IANS

The Supreme Court on Thursday held that the Enforcement Directorate (ED) cannot arrest an accused on money laundering charges after cognizance has been taken by the special court on the probe agency's complaint.

A bench headed by Justice Abhay S. Oka ruled that in case, the custody of such an accused is needed for further investigation, the ED would have to approach the special court.

“After hearing the accused, the Special Court must pass an order on the application after recording brief reasons. While hearing the application, the court may permit custody only if it is satisfied that custodial interrogation is required,” said the Bench, also comprising Justice Ujjal Bhuyan.

However, a person not arrayed as an accused in the complaint may be arrested by the ED fulfilling the mandate of Section 19 of the Prevention of Money Laundering Act (PMLA), 2002, the apex court said.

Further, it added that a person not arrested during the money laundering probe but appearing before the special court pursuant to the summons issued under PMLA need not satisfy stringent twin conditions for grant of bail.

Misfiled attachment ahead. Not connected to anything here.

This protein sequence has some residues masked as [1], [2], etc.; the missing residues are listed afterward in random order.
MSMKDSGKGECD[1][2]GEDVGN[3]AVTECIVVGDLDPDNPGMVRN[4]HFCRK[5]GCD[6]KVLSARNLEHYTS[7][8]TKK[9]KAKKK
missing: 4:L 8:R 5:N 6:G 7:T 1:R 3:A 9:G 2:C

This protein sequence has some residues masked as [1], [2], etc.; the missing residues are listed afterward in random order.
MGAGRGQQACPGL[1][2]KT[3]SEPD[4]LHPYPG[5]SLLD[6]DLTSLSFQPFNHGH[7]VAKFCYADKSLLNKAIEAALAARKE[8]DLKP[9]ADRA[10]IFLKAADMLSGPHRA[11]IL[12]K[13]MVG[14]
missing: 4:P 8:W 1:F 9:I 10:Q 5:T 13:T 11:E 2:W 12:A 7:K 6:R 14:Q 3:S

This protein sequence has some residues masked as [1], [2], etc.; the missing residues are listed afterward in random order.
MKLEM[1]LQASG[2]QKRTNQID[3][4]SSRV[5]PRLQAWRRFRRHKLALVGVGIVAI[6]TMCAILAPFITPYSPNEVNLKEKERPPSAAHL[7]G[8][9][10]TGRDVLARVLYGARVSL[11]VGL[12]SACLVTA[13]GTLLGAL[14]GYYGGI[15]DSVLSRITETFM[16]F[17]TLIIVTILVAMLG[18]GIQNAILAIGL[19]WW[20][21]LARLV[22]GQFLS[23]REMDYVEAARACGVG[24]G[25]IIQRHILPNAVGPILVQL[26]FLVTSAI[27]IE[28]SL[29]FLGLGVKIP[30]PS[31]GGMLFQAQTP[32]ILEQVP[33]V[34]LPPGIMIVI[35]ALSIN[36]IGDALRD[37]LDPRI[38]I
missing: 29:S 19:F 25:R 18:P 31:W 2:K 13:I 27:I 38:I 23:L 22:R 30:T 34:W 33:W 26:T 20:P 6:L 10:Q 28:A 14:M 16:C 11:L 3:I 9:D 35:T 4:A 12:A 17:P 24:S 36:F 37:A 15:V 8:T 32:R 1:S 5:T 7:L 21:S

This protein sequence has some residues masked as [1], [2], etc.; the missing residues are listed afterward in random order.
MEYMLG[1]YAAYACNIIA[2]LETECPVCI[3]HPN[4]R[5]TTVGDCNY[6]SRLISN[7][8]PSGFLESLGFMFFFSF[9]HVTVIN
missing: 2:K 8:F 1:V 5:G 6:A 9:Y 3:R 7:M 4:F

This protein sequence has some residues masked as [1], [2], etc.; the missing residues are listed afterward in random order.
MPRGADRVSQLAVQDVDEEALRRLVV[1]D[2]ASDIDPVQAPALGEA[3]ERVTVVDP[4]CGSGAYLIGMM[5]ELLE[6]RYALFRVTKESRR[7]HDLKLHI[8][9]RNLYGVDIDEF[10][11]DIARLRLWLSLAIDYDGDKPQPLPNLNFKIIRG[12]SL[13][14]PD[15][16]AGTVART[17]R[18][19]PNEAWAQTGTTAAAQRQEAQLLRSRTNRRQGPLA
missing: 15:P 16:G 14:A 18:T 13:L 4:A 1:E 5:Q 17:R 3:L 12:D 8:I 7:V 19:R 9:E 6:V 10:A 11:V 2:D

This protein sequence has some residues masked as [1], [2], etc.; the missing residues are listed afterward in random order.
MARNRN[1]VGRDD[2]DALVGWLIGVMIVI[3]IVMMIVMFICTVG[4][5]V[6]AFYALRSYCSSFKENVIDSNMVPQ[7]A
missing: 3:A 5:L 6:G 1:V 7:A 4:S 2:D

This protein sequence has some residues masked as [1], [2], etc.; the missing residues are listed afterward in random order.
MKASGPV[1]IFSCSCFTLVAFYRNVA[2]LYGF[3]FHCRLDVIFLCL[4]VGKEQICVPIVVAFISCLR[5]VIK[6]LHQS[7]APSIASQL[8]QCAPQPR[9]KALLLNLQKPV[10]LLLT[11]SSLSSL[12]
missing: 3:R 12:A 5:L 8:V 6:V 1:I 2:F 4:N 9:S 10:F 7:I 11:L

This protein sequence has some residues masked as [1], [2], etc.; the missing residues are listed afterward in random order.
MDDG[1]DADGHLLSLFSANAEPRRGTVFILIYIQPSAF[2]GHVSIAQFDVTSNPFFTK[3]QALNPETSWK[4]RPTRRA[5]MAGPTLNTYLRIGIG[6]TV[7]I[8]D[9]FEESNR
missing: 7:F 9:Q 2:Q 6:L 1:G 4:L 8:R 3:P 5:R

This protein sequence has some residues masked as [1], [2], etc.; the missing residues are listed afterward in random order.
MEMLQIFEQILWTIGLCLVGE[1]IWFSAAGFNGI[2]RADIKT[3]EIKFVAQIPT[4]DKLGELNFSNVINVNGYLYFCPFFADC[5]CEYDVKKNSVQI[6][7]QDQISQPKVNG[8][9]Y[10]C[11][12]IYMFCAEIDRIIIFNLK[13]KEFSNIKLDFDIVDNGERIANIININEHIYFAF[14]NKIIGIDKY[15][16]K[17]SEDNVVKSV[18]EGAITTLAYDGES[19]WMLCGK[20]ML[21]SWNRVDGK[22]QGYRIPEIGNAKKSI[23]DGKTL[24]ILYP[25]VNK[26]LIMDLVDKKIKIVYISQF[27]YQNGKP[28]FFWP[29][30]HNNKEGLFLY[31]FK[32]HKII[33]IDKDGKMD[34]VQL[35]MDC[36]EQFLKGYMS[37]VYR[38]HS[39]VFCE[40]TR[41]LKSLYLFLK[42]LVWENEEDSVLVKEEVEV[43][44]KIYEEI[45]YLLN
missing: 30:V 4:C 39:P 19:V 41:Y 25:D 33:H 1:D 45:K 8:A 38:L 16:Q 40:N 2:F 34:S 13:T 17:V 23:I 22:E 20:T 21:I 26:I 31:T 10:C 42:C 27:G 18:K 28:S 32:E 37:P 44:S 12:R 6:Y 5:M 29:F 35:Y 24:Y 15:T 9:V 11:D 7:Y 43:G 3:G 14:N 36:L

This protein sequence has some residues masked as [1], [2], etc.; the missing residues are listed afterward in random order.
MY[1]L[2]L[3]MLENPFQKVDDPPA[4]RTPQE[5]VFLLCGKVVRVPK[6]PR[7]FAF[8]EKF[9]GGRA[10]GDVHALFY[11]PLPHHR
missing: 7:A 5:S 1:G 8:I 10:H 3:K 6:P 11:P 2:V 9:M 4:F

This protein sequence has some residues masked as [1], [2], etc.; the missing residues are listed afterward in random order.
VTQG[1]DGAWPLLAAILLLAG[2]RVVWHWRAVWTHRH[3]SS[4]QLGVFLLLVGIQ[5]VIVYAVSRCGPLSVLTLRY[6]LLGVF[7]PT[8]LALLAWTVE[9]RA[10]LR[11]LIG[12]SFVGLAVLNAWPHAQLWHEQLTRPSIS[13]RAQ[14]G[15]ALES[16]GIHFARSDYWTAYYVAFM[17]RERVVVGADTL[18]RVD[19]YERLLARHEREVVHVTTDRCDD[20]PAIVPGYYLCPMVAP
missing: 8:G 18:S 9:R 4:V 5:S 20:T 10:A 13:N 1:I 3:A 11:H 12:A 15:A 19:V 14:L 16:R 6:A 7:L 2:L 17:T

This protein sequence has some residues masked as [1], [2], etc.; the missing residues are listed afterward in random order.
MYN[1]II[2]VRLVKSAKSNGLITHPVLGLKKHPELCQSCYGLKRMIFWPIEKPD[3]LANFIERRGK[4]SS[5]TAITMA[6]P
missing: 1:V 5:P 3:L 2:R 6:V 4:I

Under Section 45 of the Prevention of Money Laundering Act (PMLA), twin tests must be met to obtain bail.

First, the court should be convinced that there are reasonable grounds for believing that the accused is not guilty of such an offence. Second, the court should be convinced that the accused seeking bail is not likely to commit any offence while on bail

In November 2017, a division bench of Justices Rohinton Nariman and S.K. Kaul struck down Section 45(1) of the PMLA for imposing two additional conditions to grant bail to the money laundering accused calling them arbitrary.

However, this decision was overruled by the July 2022 judgement by a bench comprising Justice A.M. Khanwilkar, Dinesh Maheshwari, and C.T. Ravikumar in the Vijay Madanlal Choudhary case. The three-judge bench upheld the 2019 amendments made to the PMLA, 2002 making it nearly impossible for the accused to secure bail and shifting the burden of proof of innocence onto the accused rather than the ED.

Subsequently, a bench headed by then CJI N.V. Ramana agreed to review the PMLA judgment for two main concerns -- non-providing of ECIR to the accused at the time of arrest and negation of presumption of innocence.

In November last year, days before Justice S.K. Kaul was due to retire, a special bench headed by him ordered the pleas challenging the powers of ED to be placed before the Chief Justice of India (CJI) for the constitution of a new bench.

(Except for the headline, this story, from a syndicated feed, has not been edited by Odishatv.in staff)

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